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| Discussion|| |
Despite significant progress in the diagnosis and treatment of NSCLC, the low 5-year overall survival rate in patients with advanced metastatic NSCLC and poor prognosis cannot be ignored., Certain limitations of the traditional approach of administering chemotherapy in the treatment of NSCLC have been noted owing to the extreme side effects and drug resistance. Accumulated research has shown that certain natural plants contain multiple active compounds that exhibit potent antitumor activity, and more importantly, their administration leads to lower toxic side effects. BD, a natural compound derived from the Chinese medicinal plant B. javanica, has demonstrated notable antitumor activity against a variety of tumors.,, In this study, we demonstrated the inhibition of NSCLC tumor growth and suppression of H1299 cellular migration and invasion by treatment with BD. While elucidating the mechanism of the effects of BD, it was observed that the tumor-suppressive effects of BD can be mainly attributed to the regulation of the expression of metastasis-related proteins and EMT-related signaling pathways.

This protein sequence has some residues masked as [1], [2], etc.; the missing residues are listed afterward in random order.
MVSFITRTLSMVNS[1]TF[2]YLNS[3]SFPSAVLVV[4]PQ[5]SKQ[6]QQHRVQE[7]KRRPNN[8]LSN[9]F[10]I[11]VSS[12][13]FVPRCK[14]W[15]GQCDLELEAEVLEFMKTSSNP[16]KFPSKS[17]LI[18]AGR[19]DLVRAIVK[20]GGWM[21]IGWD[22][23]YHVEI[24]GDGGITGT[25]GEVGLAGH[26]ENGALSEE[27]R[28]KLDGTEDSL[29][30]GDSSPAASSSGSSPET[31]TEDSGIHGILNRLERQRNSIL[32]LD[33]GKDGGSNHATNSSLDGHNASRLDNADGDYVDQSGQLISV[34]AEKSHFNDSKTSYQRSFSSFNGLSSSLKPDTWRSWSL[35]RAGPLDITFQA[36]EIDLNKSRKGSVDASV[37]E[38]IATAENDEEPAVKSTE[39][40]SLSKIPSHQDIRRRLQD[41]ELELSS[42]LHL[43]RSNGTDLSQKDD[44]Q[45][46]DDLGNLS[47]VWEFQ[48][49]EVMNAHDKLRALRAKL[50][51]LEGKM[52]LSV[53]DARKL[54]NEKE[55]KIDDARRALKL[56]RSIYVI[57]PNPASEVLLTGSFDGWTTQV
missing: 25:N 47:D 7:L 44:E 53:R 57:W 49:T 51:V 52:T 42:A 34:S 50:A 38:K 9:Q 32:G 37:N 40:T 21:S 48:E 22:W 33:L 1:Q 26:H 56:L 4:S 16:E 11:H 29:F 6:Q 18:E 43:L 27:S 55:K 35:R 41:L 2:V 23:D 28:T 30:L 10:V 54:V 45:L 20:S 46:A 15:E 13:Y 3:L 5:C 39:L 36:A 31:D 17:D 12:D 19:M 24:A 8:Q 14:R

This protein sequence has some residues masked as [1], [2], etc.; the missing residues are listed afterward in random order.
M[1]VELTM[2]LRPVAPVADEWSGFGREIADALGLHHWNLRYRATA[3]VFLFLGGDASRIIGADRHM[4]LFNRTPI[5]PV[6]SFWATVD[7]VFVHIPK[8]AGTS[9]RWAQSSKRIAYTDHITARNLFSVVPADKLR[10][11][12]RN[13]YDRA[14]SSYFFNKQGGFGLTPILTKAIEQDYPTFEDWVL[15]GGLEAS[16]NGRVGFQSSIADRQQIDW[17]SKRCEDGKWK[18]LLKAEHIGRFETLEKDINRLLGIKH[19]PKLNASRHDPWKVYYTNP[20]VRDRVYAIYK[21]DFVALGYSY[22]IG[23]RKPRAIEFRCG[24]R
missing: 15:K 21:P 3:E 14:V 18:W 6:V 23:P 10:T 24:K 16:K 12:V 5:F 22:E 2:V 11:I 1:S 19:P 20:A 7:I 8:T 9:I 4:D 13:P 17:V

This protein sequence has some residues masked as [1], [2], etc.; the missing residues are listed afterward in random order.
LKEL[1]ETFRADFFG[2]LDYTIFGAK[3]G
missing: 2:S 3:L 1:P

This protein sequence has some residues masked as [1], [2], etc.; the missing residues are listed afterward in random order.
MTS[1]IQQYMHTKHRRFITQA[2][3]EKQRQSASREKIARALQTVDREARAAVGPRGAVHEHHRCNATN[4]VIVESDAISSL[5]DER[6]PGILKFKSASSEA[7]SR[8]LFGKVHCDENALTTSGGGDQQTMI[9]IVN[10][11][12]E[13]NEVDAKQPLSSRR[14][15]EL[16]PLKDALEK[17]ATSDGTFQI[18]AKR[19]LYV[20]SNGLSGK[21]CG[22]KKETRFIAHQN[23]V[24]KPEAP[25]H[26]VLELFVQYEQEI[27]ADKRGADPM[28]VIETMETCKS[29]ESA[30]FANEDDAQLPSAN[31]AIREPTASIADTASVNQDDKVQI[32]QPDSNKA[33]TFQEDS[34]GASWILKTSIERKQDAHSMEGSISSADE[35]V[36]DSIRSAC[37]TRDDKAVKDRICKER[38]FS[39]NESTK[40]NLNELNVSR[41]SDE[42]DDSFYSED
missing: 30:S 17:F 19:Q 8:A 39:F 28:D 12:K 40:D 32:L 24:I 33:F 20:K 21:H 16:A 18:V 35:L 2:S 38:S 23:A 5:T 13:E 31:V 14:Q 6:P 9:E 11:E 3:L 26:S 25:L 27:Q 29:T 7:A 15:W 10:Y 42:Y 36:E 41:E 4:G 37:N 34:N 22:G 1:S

Many studies have shown that BD exhibits antiproliferative effects against a variety of cancer types.,, A study performed by Wang et al. indicated that the proliferation of osteosarcoma cells was inhibited after exposure to BD. Moreover, Cheng et al. observed that BD inhibited hepatocellular carcinoma growth by targeting β-catenin/jagged1 pathways. Our previous research demonstrated the inhibitory effects of BD on the growth of hematological tumors. In this research, we evaluated the inhibitory activities of BD on the proliferation of different NSCLC cells through MTT assay. The results demonstrated significant inhibition of H1299, A549, and H226 cells by treatment with BD, with respective IC50 values of 6.06 ± 0.52, 7.15 ± 0.90, and 7.21 ± 0.75 μM. In addition, the colony formation assay indicated that BD inhibited the proliferation of H1299 cells in a dose-dependent manner.